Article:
The Psychology of Failure

28 Jun

Today I want to talk about something that nobody really wants to talk about: failure.

If you’re looking for some inspiration quotes, some clichés to soften the blow, then read another blog. There’s not going to be any rose-coloured glasses handed out to sugar-coat the issue, just the simple fact that failure sucks.

When you fail, you’ve got two choices – quit, or try harder. That’s it. That’s all. It’s not complicated at all.

Unpublished writers don’t have any way to judge how close they are to success, if maybe this next revision will be the one that works. There aren’t any statistics to measure how far you’ve come, how far you’ve got left to go, or how many more plateaus are left to conquer. And the more time you invest in something, the harder it is to quit.

So what has failure done for me? It’s shoved me out of my comfort zones, dragged me over multiple plateaus, and brought my writing up to a higher level.

Better? Yes. Good enough? We’ll see.

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10 Responses to “The Psychology of Failure”

  1. Matthew June 28, 2012 at 7:40 PM #

    Great post, and entirely too true.

    Failures test us more than successes ever will do.

    • J D Waye June 28, 2012 at 8:25 PM #

      Thanks for commenting, Matthew. Failure can be a learning tool, if you have the right people to let you know what you’re doing wrong.

  2. Marianne Su June 28, 2012 at 8:04 PM #

    Maybel I’m a forever optimist but I don’t like the word “failure”. It’s final, decisive and judgemental. Sure setbacks happen and we can’t always achieve goals on our own timetable. And yes, this is hard to swallow but we keep going because we love writing. Bottom line. You should absolutely keep going. Climb up to your new plateau and reach higher.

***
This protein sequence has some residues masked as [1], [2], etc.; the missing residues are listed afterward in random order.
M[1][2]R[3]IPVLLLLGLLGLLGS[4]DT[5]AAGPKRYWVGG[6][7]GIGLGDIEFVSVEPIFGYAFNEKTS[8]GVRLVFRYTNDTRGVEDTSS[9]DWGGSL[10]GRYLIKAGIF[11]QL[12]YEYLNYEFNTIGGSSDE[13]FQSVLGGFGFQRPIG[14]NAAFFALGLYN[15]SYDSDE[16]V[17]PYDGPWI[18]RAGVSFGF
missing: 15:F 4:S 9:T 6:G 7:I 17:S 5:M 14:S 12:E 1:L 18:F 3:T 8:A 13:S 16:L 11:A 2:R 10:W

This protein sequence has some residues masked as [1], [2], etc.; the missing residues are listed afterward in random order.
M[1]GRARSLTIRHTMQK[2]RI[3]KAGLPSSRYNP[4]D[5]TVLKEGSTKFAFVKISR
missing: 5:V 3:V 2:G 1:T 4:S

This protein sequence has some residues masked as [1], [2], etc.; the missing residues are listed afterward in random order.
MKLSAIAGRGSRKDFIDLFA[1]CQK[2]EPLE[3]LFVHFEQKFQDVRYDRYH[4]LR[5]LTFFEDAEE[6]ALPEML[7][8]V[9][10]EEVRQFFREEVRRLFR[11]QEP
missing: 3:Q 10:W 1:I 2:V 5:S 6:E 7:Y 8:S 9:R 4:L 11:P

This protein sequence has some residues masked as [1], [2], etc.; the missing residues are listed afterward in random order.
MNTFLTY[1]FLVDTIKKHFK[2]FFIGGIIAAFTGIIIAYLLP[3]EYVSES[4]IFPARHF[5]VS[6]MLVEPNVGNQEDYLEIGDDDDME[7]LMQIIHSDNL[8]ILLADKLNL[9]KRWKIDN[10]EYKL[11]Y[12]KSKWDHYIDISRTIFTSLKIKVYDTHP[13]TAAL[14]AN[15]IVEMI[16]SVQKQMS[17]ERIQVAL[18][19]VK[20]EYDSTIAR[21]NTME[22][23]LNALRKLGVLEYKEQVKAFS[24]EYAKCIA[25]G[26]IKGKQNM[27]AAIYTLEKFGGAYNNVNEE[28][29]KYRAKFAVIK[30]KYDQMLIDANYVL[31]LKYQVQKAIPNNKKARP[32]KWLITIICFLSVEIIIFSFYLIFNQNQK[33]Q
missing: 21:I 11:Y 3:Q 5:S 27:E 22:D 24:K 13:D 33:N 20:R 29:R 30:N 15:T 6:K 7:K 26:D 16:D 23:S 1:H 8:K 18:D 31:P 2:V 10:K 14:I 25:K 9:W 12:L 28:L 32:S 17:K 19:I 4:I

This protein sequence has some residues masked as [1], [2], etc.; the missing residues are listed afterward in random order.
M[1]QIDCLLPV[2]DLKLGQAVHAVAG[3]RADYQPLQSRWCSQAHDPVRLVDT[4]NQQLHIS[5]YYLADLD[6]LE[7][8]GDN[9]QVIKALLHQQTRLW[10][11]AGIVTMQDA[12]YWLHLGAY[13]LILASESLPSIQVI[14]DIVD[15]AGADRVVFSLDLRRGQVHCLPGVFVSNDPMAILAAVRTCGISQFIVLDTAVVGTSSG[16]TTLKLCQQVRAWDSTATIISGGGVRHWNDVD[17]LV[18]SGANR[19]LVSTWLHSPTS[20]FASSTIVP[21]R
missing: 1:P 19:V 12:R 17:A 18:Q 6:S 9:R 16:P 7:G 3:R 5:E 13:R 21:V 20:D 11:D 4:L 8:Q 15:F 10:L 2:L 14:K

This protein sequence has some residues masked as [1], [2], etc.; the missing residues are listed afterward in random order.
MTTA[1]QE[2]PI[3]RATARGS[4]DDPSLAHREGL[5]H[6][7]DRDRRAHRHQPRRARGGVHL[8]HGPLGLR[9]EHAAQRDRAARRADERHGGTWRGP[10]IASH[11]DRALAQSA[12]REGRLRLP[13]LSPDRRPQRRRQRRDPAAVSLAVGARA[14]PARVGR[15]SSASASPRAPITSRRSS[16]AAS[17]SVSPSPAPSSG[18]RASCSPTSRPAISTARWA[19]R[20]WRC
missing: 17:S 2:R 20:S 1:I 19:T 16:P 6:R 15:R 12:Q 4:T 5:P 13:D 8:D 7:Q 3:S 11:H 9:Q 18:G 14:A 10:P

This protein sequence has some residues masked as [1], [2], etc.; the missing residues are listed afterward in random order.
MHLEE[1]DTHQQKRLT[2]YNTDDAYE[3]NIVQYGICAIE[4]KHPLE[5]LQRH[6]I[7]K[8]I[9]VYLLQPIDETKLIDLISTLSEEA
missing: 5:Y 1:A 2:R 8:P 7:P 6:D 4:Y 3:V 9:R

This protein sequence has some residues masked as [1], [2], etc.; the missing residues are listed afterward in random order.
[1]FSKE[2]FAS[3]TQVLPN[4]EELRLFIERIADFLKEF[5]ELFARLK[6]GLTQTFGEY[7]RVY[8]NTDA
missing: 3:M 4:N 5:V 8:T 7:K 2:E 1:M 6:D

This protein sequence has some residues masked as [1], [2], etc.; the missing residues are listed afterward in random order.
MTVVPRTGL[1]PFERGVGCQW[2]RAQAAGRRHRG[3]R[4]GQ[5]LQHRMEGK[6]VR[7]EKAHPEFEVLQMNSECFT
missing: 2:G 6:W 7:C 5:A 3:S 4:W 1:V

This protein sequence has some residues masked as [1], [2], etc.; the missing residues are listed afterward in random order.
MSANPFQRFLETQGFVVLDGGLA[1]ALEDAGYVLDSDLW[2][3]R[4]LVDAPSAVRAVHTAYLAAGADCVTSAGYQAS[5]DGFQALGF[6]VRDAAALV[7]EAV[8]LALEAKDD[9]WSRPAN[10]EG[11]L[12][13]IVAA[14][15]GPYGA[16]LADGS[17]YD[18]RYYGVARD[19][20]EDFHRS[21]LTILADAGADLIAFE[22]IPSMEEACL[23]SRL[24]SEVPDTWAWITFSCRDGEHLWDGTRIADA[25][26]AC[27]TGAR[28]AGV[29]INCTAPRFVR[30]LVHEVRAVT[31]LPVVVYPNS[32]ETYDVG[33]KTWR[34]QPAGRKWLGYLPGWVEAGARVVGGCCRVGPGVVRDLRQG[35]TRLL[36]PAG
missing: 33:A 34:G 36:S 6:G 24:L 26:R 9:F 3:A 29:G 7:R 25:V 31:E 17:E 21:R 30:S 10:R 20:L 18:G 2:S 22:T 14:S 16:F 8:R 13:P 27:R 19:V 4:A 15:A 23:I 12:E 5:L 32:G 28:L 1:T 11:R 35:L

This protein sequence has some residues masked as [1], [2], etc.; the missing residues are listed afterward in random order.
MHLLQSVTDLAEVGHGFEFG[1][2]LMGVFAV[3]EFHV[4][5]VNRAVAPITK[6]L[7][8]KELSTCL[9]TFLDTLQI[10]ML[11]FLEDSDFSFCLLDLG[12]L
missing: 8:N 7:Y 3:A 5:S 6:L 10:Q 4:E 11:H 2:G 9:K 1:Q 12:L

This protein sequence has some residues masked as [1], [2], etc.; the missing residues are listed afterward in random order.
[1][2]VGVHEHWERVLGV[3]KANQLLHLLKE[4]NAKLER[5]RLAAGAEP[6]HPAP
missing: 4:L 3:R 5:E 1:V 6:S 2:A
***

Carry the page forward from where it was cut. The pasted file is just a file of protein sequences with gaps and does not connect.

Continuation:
• J D Waye June 28, 2012 at 8:22 PM #

      Hey Marianne, thanks for dropping by. I would have quit by now if I couldn’t handle the failure part LOL.

  3. T. James June 29, 2012 at 6:49 AM #

    Facing failure head on, and kicking it where it hurts when it gets too close, is a sign of maturity, inner strength, courage and gutsy-ness. Well done, you.

    Lacking most of those character traits myself, I have found another way to deal with failure: I simply choose to redefine my criteria for success – if in doubt, move the goal posts. 😉

    • J D Waye June 29, 2012 at 12:36 PM #

      Or it’s a sign of Irish stubborness LOL. Whatever gets the job done, aye TJ?

  4. Anne Michaud June 29, 2012 at 7:13 AM #

    The scary truth about failure is that if you don’t quit, success might be right around the corner. Fate sucks, in that way;)

    • J D Waye June 29, 2012 at 12:35 PM #

      Fate sucks! I’m going to write a song about that, to the tune of “Love Stinks” LOL.

  5. Gareth June 29, 2012 at 4:12 PM #

    To be honest if anything worth having was easy there wouldn’t be a challenge. Finding you niche and then working on what you can to improve your skills is the key. If you’re going to quit then you weren’t that passionate about it in the first place.

    As usual a solid post JD and definitely though provoking.

  6. Chrissey Harrison June 29, 2012 at 7:57 PM #

    I don’t believe in failures, I call them setbacks! I figure, unless there is a time limit to achieving your goal, you can’t technically fail. Of course, how you react to and deal with setbacks determines whether you’ll get there in the end or not. Good post, I’m all for removing the sugar coating.

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